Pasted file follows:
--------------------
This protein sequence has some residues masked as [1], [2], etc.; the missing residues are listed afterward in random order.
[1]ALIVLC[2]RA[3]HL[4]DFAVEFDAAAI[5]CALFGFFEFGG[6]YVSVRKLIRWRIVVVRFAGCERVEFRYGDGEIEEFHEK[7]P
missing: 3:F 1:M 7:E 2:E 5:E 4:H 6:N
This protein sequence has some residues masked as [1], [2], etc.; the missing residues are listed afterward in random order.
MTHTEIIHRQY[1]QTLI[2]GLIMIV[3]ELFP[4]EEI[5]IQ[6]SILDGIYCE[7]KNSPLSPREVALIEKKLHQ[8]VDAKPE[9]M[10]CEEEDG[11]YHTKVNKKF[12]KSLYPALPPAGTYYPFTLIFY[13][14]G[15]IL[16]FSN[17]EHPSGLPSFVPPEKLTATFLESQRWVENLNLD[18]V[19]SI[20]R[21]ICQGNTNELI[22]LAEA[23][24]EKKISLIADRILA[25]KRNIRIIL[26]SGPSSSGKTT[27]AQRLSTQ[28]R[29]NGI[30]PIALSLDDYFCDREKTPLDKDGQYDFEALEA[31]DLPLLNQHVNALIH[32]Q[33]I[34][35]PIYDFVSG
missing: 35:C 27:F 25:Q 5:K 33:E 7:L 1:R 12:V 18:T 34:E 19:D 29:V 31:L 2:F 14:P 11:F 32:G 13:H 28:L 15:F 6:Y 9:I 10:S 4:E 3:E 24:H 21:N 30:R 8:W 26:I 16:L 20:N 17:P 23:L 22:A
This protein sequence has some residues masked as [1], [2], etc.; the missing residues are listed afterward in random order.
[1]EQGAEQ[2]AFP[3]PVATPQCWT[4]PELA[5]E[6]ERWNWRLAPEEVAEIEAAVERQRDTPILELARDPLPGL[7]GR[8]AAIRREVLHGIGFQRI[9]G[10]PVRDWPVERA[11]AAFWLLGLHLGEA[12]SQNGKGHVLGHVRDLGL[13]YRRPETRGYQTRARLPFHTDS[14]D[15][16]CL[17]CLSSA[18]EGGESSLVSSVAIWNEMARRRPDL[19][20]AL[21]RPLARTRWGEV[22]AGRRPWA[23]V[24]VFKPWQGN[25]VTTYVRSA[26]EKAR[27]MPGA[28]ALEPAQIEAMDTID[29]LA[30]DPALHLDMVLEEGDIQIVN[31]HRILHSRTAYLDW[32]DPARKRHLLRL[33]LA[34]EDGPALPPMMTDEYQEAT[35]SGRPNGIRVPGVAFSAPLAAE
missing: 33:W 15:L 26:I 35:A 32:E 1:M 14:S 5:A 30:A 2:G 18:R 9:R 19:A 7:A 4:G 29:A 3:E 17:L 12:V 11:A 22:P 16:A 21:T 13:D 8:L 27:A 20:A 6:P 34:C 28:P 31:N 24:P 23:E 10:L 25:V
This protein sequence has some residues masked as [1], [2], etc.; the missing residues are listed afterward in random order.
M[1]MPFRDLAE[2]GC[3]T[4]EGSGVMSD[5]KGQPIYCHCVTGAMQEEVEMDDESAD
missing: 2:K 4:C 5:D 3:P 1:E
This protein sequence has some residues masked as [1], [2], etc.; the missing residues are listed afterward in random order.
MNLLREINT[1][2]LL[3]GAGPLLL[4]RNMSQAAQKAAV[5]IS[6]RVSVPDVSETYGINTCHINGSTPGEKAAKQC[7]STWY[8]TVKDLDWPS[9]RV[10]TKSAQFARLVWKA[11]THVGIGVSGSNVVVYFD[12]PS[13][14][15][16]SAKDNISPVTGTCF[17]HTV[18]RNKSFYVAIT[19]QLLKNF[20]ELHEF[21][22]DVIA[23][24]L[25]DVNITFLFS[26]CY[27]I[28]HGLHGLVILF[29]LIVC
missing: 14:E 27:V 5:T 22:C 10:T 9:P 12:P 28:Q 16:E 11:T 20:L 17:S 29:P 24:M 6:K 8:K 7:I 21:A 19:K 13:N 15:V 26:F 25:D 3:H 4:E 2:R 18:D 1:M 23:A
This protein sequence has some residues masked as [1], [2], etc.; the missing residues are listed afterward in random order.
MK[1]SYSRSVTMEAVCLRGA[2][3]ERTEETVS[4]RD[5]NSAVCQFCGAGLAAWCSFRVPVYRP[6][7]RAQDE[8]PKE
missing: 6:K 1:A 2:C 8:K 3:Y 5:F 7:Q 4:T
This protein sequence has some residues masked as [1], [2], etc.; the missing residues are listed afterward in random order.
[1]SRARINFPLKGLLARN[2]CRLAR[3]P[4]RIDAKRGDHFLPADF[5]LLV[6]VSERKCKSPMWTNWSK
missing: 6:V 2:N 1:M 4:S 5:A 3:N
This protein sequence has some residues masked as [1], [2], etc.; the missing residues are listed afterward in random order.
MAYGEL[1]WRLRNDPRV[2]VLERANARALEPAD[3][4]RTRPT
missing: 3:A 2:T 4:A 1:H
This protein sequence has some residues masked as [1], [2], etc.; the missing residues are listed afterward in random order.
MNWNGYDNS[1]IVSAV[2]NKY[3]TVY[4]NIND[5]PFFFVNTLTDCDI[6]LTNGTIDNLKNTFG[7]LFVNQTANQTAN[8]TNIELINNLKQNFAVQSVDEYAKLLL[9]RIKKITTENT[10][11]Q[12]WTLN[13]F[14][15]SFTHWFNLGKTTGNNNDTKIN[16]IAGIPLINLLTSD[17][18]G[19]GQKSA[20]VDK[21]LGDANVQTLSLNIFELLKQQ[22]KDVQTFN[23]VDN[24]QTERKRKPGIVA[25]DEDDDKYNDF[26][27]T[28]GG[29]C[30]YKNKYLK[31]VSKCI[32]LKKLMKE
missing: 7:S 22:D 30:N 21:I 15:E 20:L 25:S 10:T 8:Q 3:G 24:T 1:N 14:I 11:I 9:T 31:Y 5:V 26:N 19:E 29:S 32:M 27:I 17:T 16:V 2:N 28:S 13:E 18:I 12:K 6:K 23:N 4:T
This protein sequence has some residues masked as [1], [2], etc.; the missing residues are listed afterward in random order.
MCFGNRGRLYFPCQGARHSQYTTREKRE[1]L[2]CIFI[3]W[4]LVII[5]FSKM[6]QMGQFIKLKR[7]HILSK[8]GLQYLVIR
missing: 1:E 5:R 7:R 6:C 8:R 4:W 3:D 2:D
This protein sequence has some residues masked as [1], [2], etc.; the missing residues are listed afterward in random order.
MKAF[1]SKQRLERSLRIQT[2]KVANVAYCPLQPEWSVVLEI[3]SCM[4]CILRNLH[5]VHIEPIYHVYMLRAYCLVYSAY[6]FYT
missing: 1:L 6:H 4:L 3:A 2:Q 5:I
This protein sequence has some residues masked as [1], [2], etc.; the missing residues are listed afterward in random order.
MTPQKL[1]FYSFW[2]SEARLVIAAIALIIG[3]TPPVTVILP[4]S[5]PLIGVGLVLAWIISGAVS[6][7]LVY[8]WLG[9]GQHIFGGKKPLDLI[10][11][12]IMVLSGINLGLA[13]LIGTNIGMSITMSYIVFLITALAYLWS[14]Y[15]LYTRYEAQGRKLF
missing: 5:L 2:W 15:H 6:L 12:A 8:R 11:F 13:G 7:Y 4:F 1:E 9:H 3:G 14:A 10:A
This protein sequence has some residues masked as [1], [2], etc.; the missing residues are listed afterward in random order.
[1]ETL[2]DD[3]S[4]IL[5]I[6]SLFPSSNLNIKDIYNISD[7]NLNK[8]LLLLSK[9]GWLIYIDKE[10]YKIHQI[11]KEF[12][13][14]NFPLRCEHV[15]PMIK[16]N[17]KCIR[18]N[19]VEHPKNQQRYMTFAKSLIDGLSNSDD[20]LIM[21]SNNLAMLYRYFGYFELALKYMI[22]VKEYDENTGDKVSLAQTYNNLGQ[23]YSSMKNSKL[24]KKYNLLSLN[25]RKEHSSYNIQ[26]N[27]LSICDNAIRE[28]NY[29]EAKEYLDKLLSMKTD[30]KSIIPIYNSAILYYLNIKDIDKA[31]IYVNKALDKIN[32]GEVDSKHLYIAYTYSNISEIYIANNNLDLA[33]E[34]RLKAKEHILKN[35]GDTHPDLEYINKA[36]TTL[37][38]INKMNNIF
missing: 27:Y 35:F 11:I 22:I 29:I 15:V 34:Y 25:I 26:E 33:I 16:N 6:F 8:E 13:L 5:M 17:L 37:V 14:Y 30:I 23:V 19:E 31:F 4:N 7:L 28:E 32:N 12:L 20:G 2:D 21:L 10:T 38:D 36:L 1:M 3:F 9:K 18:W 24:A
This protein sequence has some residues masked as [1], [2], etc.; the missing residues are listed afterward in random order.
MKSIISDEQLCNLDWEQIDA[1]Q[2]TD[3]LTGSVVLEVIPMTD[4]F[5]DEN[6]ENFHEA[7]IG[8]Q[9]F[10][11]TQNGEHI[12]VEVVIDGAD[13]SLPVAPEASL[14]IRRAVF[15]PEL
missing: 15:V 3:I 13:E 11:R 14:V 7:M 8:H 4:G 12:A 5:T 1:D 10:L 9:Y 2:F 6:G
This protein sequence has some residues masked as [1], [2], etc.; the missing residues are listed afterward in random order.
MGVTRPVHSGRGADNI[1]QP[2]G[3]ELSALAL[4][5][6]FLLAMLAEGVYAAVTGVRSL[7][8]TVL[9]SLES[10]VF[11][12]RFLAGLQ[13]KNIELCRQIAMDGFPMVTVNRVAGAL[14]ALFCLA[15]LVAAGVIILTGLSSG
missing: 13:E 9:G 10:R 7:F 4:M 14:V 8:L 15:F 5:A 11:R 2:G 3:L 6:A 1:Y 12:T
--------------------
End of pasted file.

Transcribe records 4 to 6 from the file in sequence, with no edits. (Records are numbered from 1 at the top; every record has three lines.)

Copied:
This protein sequence has some residues masked as [1], [2], etc.; the missing residues are listed afterward in random order.
M[1]MPFRDLAE[2]GC[3]T[4]EGSGVMSD[5]KGQPIYCHCVTGAMQEEVEMDDESAD
missing: 2:K 4:C 5:D 3:P 1:E
This protein sequence has some residues masked as [1], [2], etc.; the missing residues are listed afterward in random order.
MNLLREINT[1][2]LL[3]GAGPLLL[4]RNMSQAAQKAAV[5]IS[6]RVSVPDVSETYGINTCHINGSTPGEKAAKQC[7]STWY[8]TVKDLDWPS[9]RV[10]TKSAQFARLVWKA[11]THVGIGVSGSNVVVYFD[12]PS[13][14][15][16]SAKDNISPVTGTCF[17]HTV[18]RNKSFYVAIT[19]QLLKNF[20]ELHEF[21][22]DVIA[23][24]L[25]DVNITFLFS[26]CY[27]I[28]HGLHGLVILF[29]LIVC
missing: 14:E 27:V 5:T 22:C 10:T 9:P 12:P 28:Q 16:E 11:T 20:L 17:S 29:P 24:M 6:K 8:K 7:I 21:A 19:K 13:N 15:V 26:F 25:D 3:H 4:E 2:R 18:D 1:M 23:A
This protein sequence has some residues masked as [1], [2], etc.; the missing residues are listed afterward in random order.
MK[1]SYSRSVTMEAVCLRGA[2][3]ERTEETVS[4]RD[5]NSAVCQFCGAGLAAWCSFRVPVYRP[6][7]RAQDE[8]PKE
missing: 6:K 1:A 2:C 8:K 3:Y 5:F 7:Q 4:T